A congressional subcommittee has launched an investigation into the University of Florida’s conflict-of-interest policy, after professors were told that testifying against the state in legal cases was “adverse” to the university’s interests.
In a letter to University of Florida President Kent Fuchs on Thursday, the U.S. House Subcommittee on Civil Rights and Civil Liberties said the panel has opened a probe into the policy, saying it “undermines the academic and free speech values that are essential” to higher education.
“We are concerned that UF is censoring its faculty based on viewpoint, which would set a dangerous precedent that flies in the face of its own commitment to freedom of expression,” said the letter signed by subcommittee Chairman Jamie Raskin and U.S. Rep. Debbie Wasserman Schultz, a Florida Democrat who serves on the panel and is a graduate of the University of Florida.
The subcommittee “is investigating the extent to which your university’s actions have undermined the integrity of academic freedom and interfered with employees’ constitutional right to speak freely as private citizens on matters of great public concern,” the letter said.
The panel seeks “to understand the extent to which federally funded universities use conflicts-of-interest policies to censor employees who oppose the interests of the political party in power,” Raskin and Wasserman Schultz wrote.
The subcommittee is part of the U.S. House Committee on Oversight and Reform, which is the “principal oversight committee of the House of Representatives and has broad authority to investigate ‘any matter’ at ‘any time’” under congressional rules, according to the letter.
The congressional probe is the latest development in the controversy over UF’s conflict-of-interest policy, which came to light in a legal challenge to a state election law that, among other things, makes it more difficult for Floridians to vote by mail.
A court document filed in the lawsuit in October revealed that the university told the professors their request was denied because “outside activities that may pose a conflict of interest to the executive branch of the state of Florida create a conflict” for the university.
After the university’s move to bar political science professors Sharon Austin, Michael McDonald and Daniel Smith from testifying drew national headlines, UF leaders hurriedly took a series of steps to walk back the decision.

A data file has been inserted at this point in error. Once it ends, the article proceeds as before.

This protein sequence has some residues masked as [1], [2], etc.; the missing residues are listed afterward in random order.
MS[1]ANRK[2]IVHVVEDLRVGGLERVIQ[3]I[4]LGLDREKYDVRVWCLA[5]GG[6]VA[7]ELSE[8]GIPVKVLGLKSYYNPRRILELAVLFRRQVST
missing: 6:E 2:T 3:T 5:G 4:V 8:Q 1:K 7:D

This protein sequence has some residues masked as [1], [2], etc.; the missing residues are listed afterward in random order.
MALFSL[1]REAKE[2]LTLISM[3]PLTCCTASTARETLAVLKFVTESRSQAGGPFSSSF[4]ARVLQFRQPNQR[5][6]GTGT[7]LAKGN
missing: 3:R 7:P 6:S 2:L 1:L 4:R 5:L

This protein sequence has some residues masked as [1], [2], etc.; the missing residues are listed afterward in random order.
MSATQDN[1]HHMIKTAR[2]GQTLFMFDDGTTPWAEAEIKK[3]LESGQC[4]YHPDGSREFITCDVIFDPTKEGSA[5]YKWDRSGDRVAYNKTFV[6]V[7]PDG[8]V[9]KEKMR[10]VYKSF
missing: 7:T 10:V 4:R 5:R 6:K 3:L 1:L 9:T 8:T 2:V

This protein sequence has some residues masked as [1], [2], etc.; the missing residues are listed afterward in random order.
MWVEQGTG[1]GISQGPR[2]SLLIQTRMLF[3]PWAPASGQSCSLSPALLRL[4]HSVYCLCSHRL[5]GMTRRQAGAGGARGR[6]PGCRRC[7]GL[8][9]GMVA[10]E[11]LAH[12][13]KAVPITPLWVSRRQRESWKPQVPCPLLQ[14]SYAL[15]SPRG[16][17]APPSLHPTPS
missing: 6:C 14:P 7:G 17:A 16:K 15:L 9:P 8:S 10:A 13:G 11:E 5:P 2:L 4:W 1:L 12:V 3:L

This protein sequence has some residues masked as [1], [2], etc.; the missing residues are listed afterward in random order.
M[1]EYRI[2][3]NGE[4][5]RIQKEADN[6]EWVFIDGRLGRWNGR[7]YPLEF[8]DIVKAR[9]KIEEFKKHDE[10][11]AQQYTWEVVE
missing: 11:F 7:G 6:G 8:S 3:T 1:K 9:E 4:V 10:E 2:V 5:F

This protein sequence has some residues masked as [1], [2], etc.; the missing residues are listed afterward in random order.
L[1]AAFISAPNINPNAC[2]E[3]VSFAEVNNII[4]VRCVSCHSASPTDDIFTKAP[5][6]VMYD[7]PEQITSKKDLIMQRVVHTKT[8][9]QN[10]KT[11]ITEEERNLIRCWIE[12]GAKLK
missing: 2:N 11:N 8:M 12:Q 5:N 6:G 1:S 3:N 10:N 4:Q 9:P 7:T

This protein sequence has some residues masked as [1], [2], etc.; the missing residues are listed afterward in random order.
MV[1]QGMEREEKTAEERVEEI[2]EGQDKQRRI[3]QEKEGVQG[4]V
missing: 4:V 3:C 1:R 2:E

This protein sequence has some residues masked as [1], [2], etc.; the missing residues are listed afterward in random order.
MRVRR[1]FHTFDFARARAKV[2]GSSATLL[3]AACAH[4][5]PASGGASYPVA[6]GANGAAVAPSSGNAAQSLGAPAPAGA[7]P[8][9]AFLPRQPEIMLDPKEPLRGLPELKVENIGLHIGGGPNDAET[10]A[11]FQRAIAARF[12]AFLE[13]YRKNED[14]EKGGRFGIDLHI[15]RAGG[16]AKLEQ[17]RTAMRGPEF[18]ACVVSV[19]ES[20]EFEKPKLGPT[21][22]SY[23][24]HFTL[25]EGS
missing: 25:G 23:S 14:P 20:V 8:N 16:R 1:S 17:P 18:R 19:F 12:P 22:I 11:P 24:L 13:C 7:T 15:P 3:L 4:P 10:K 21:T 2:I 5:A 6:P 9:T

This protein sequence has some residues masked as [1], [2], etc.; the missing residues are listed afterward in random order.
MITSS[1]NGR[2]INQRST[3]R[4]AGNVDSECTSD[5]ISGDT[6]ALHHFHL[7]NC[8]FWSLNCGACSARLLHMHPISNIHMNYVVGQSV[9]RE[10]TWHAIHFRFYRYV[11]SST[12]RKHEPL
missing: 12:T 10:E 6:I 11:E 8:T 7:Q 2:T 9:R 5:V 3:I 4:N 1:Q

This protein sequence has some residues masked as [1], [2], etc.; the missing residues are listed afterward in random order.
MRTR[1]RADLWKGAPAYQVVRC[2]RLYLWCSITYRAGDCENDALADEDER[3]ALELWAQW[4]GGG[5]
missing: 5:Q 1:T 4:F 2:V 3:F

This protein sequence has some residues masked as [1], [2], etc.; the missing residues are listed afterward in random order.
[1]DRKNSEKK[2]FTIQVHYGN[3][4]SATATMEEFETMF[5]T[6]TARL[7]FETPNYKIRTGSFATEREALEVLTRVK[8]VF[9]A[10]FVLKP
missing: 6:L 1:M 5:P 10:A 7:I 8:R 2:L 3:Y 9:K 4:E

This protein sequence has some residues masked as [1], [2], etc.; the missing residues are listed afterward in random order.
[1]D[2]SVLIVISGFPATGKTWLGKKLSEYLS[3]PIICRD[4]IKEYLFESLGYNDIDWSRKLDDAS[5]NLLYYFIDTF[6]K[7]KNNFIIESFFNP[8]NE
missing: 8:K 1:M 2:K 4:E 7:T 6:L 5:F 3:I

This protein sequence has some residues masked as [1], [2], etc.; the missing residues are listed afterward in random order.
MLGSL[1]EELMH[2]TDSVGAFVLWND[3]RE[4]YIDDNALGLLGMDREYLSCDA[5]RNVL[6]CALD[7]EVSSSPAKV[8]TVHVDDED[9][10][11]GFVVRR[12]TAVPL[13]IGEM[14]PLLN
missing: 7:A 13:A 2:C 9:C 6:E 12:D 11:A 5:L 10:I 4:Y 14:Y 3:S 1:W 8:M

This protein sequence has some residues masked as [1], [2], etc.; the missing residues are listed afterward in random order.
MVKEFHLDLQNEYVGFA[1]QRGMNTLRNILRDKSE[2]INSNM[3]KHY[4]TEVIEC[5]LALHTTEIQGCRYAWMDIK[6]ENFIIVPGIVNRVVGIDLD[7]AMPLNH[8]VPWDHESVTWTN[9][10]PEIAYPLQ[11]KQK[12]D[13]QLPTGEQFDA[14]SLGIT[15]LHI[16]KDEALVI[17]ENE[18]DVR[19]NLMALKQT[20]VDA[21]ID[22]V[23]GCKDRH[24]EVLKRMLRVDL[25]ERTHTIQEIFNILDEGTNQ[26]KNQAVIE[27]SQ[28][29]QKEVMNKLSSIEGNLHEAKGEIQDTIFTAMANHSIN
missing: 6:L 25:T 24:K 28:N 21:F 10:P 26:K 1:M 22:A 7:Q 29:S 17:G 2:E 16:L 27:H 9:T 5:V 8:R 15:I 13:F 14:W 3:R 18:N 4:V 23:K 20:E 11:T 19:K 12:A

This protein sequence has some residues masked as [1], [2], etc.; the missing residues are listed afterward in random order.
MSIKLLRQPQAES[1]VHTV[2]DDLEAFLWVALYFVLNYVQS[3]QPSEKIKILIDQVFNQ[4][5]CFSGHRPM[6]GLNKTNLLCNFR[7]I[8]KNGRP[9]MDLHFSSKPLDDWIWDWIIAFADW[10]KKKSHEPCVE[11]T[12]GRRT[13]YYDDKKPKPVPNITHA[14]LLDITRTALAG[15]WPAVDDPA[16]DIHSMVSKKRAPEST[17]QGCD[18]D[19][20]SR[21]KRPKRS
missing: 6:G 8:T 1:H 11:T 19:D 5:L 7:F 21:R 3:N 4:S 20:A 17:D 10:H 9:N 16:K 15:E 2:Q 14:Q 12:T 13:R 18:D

Fuchs announced that the tenured professors would be allowed to be paid to testify as experts for the plaintiffs if they did so on their own time and did not use university resources. Fuchs also quickly assembled a task force to probe the conflicts-of-interest issue.
Fuchs’ reversal came the same day the political science professors filed a lawsuit challenging the policy that gives the school discretion in blocking faculty members from testifying against the state in legal cases, accusing Fuchs and other university leaders of “stifling” their First Amendment rights. Three additional professors later joined the legal challenge.
The university’s attempts to stop professors from testifying came after initiating a “conflicts of commitment and conflicts of interest policy” in July 2020.
Thursday’s letter from the subcommittee asked Fuchs for detailed information about the creation of the policy and the individuals involved in its establishment.
The university intends to cooperate with the probe, UF spokeswoman Hessy Fernandez said Thursday.
“We have received the letter and have acknowledged receipt to the committee. We are working to respond within the guidelines we received,” she told The News Service of Florida in an email.
The subcommittee asked for a log of all requests from professors to engage in “outside activities” that were denied dating back to 2015, along with a “detailed explanation for the denial” and the names, titles and roles of anyone involved in the decisions.
The congressional panel also asked for information about whether Fuchs, UF Provost Joseph Glover, or any member of the university’s board of trustees “were made aware of any request prior to denial, or were involved” in the decisions.
The subcommittee also is seeking all communications between university administrators, including Fuchs, and anyone in the executive office of the governor, the Florida Department of Education, or the Florida Legislature regarding faculty participation in administrative or judicial proceedings related to the state.
The university’s task force on the conflict-of-interest policy is holding a series of meetings this month and is slated to give Fuchs recommendations about potential changes by Nov. 29.